September 28, 2007
I just heard the wife of the Pakistani ambassador to Ireland on the radio, talking about her laptop which was stolen from her apartment last week. She’s very keen to get it back, not because of the laptop, but because of the data that was on it. Personal information, photos, information realting to a scholarship scheme she’s putting in place. All gone. She was willing to buy back the laptop and not press any charges if she can just retrieve the data.
All of which goes to illustrate once again, that it’s not the computer equipment that is of real value, it’s data. I’m sure whoever took the laptop is planning to wipe all the info off it and sell it for a quick killing. They probably have no interest in what’s stored on it. The moral of the story is backup, backup, backup!
February 21, 2007
I wrote last week about problems recovering deleted files, and got a comment with a couple of suggestions.
Well the good news is, I tried one of them and managed to recover a load of files for my client. She’s delighted to have got back 2.5 years work, and I’m being showered with praise.
The tool I used was recover4all pro, ($69), and it’s a really simple tool to use. You just download the demo, run it and see what’s recoverable. There are no guarantees at this stage that you will get everything back, but at least you get an indication of what might be recovered. If it finds what you want, you can register online, pay the purchase price and receive an email with the product key. Type it into the program and it will enable the recovery options. Then you just specify where you want to restore to and away you go.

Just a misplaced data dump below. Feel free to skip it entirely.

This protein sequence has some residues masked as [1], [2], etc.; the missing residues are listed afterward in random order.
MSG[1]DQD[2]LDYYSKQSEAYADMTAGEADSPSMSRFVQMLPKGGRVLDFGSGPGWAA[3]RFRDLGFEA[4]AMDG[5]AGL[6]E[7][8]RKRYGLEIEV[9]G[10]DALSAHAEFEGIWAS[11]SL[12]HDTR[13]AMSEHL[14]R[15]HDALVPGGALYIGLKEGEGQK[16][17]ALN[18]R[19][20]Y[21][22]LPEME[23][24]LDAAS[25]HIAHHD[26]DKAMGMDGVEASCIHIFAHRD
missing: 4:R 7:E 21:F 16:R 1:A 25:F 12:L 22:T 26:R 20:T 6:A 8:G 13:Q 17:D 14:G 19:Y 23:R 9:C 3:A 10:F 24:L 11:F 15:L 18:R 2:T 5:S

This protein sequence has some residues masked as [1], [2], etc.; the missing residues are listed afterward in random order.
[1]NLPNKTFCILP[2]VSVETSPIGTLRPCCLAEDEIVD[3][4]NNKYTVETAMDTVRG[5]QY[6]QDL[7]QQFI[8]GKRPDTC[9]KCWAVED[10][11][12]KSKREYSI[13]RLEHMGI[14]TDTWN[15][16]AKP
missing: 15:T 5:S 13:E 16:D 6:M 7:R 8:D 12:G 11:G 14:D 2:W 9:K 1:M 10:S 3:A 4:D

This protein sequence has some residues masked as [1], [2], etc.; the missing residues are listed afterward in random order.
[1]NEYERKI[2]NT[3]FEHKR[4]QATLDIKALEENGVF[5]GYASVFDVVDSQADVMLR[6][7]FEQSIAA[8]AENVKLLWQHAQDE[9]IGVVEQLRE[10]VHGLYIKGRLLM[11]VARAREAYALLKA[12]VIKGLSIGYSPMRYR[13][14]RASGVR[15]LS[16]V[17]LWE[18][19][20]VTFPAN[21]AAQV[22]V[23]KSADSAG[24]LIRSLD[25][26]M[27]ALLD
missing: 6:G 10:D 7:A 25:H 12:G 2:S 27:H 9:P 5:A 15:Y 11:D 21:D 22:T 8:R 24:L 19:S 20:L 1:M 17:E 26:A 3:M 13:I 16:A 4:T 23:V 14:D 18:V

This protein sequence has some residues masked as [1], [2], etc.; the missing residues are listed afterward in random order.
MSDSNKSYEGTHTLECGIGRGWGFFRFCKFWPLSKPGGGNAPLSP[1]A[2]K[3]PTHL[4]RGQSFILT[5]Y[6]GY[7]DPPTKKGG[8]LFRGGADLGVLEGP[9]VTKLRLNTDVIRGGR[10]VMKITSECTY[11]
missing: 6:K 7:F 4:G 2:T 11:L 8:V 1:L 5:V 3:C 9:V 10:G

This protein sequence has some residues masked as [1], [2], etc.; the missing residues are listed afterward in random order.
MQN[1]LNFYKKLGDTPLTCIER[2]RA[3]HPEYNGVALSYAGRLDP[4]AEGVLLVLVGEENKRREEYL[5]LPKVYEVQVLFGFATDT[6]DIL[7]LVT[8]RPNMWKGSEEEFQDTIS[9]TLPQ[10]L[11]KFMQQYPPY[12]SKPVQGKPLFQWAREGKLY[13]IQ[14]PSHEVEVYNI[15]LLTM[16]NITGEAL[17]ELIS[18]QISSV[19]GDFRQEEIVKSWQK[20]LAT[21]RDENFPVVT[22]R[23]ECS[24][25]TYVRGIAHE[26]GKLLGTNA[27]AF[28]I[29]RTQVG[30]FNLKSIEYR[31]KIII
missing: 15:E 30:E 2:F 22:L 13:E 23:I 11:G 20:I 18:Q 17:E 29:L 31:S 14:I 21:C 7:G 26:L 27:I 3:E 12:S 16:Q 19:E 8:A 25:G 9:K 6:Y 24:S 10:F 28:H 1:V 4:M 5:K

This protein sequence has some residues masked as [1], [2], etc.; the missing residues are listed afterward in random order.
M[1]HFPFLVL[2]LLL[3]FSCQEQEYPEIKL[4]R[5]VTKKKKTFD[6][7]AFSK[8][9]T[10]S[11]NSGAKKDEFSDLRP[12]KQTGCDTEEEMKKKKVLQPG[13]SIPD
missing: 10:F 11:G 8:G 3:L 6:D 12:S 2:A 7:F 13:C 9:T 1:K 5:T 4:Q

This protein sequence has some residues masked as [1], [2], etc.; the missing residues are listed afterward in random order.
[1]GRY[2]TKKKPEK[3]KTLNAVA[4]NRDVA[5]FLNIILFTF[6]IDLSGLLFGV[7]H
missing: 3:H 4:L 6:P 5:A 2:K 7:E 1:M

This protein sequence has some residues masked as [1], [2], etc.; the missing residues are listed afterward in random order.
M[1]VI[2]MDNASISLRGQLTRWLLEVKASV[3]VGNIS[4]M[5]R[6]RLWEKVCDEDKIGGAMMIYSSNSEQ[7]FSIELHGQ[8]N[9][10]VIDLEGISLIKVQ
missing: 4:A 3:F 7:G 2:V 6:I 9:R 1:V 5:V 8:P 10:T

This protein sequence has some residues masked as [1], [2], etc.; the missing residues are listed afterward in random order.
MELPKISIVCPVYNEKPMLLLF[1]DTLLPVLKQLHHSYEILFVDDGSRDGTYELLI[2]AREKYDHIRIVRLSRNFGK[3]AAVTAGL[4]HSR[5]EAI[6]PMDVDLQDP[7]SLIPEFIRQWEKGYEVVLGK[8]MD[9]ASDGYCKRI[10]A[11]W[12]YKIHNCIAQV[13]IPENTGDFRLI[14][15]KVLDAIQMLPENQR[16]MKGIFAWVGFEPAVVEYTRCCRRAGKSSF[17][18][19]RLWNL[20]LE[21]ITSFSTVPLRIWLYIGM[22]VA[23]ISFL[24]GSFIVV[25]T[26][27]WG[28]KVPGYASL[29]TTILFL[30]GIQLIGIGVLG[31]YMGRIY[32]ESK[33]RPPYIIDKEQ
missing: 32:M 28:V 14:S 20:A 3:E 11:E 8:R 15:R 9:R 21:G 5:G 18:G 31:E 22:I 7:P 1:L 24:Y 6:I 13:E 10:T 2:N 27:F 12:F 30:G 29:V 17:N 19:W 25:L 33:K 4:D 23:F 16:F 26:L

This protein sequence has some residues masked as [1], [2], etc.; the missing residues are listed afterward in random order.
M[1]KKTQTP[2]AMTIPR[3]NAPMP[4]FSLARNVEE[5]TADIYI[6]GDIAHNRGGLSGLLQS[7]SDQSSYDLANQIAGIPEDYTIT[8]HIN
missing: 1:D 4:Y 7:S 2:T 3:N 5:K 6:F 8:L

Obviously if you recover to the same drive it could potentially overwrite the files you are trying to get back, so use a different drive. I mapped in a network drive and it worked like a dream.
So many thanks to Lee, (aka Darkan9el) for the tip.
PS The fact that there are tools like this out there shouldn’t make anyone think backups are any less important. I have one very relieved client who certainly appreciates the how critical it is to backup properly.
February 13, 2007
Well, I went to my client site today armed with a couple of software tools to try to recover the deleted folders and files. Unfortunately, I was unable to get them back.
There are a couple of reasons for this, (and lessons to be learned for next time this type of thing happens).
Firstly, some of the files had been recovered from the tape backup. This was great to have but restoring the files to the same drive that they had been deleted from considerably reduced the likelihood of recovering the ones that the backup hadn’t got.
Secondly, the server had been rebooted before the recovery tools were run. Again, this goes against recommended practice. The process of shutting down and restarting the computer will write files to disk and increase the likelihood of the “deleted” files being overwritten.
And thirdly, it’s much easier to recover files from a proper backup than trying to use these tools to “undelete” them.